(You can read this series from DAY ONE here.)

Day Five. If you are wondering, yes we have had other things going on this weekend. Among the things I did was try and get Dreamlinux 3.5 working for Elzje, and I spent my Friday evening with my friend Renier Meyer painting a wall in his new house and eating epic pizza.

On to Day 5 then…


Just getting Dreamlinux Installed or running in anything but a VM has been a nightmare. It kernel panicked when booting from a flashdrive, and installation failed repeatedly.

There is no partition editor I could find, none of the installers would install, and even when I manually set the partitions with fdisk the installer failed at exactly 64%, time and again.

That was it for version 3.5 – On to version 4 Beta 6.

First off the growth and work that has gone into Dreamlinux since the previous version has been immense. For one the installer actually does what you tell it without the need to commandline-fu your way to a useable partition table.

Once you (finally) make it to the desktop (another reboot is required after setting up users) you are presented with a rather dark desktop.

Dreamlinux uses XFCE, and is basically meant to look and behave like MacOS.

It lives in about 260megabytes of RAM, lightweight by any standard.

Package selection is aimed at being full featured – OpenOffice, Gimp and no mail client. Yes some of the package choices are a bit… weird.

There is an IDE – Geeqie, for instance, and a torrent downloader and Orage. Yet the absence of a Mail client is a glaring omission.


The interface is not the prettiest I have seen, but it is okay. It might take a while to learn where everything is.

In Ubuntu the OpenOffice names make sense (Spreadhseet, Word etc) where here it is Calc, Writer and Impress.

I told Quintin that we should not give this one to his mom, it is too different from Windows that she is using at work, and why did they change the Firefox Icon?

The bar at the bottom (the AWN dock – Q) is a bit too much.

If you learn to use the bar it could be handy to have a few programs easily accessible. Minimised windows going to the top of the interface instead of the bottom where I am used to having them might also confuse you at first.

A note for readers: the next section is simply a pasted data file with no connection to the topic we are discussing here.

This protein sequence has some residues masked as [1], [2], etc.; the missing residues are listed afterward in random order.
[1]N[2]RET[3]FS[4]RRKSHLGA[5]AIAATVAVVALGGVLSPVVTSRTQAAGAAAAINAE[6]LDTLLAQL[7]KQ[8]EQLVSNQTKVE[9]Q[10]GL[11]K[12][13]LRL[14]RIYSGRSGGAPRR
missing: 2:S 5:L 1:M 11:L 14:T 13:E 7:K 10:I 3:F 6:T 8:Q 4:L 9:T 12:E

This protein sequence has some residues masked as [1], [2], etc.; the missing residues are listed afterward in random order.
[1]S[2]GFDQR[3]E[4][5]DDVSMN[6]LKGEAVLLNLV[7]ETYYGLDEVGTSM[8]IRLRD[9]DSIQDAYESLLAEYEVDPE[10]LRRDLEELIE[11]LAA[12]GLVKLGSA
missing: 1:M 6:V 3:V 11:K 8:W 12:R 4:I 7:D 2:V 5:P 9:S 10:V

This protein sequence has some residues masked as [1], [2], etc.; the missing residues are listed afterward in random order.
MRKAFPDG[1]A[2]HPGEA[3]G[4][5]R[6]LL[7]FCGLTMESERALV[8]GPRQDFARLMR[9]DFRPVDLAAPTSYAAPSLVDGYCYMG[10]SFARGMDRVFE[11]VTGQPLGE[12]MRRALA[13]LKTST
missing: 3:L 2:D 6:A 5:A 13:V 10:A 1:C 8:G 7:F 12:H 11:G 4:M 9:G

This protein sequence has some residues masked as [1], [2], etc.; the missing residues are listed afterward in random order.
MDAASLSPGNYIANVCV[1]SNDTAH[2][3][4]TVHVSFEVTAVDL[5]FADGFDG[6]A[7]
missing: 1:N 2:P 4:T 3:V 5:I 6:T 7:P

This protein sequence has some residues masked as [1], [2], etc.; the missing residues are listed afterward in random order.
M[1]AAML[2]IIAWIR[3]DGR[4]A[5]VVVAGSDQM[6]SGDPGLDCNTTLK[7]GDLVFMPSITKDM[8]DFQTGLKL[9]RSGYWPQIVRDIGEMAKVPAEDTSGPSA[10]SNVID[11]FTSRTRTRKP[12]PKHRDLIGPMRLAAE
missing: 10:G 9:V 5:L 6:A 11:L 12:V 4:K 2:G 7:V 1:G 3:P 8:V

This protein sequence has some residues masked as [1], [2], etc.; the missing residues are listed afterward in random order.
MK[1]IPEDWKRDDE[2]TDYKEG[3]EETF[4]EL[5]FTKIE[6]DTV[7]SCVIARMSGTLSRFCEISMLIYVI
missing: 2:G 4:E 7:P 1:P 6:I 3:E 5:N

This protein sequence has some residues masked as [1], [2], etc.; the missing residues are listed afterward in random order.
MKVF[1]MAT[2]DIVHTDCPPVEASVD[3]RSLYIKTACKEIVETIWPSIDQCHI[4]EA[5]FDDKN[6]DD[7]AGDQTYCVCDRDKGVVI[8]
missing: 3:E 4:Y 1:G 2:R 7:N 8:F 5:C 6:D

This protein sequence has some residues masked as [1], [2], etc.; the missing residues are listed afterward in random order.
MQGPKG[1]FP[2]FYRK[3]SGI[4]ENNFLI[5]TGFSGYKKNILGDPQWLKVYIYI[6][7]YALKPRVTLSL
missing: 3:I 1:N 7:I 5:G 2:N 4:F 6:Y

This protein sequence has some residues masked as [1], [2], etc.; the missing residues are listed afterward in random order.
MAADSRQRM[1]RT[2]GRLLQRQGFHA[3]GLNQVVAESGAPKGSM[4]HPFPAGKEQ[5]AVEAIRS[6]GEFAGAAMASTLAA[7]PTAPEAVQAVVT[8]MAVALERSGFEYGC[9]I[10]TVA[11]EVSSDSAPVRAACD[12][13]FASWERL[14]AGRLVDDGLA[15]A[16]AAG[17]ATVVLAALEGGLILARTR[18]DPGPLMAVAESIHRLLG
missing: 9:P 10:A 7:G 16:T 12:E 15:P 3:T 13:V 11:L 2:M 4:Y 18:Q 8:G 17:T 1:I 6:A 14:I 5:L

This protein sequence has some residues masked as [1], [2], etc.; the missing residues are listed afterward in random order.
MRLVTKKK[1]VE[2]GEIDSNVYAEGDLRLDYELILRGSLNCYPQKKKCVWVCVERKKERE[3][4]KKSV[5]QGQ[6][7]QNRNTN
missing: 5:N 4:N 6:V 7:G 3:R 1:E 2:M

Questions and Answers

  1. Is it reasonably quick?
    Yes. Dreamlinux uses XFCE that lives with lower specced machines.
  2. Can You Use the Internet With Ease?
    Yes. It comes with Firefox and Flash. The absence of a Mail client is a big problem.
  3. Can You Edit Documents and Spreadsheets with ease?
    Yes. The inclusion of OpenOffice makes life easier in this department.
  4. How Easy is Email use?
    No email for Dreamlinux.
  5. Are Codecs Available for all common formats?
    Based on Debian, you should find almost anything you need in the repositories.
  6. How Hard is it to Join Networks?
    As simple with all the other lightweight distros we have used so far.
  7. Is it a Swap In for a higher ended distro?
    No, not at all. Dreamlinux is a distro on it’s own. It might make sense for those wanting a pendrive distro since it comes with some nifty utilities in the making a pendrive department.


Dreamlinux is the first of our more specialised distros. It is a lightweight distro aimed at a different audience than the others, with the possible exception of Sabayon, which is a definite power users paradise.

Dreamlinux stacks up directly with PuppyLinux, which will be our next distro in this series. Not for Grandma, but maybe for the power user willing to fiddle.

Get the version of Dreamlinux we used HERE. (Beta 6.3 ISO)

(Day SIX is HERE – Slitaz Linux is tried and commented on.)

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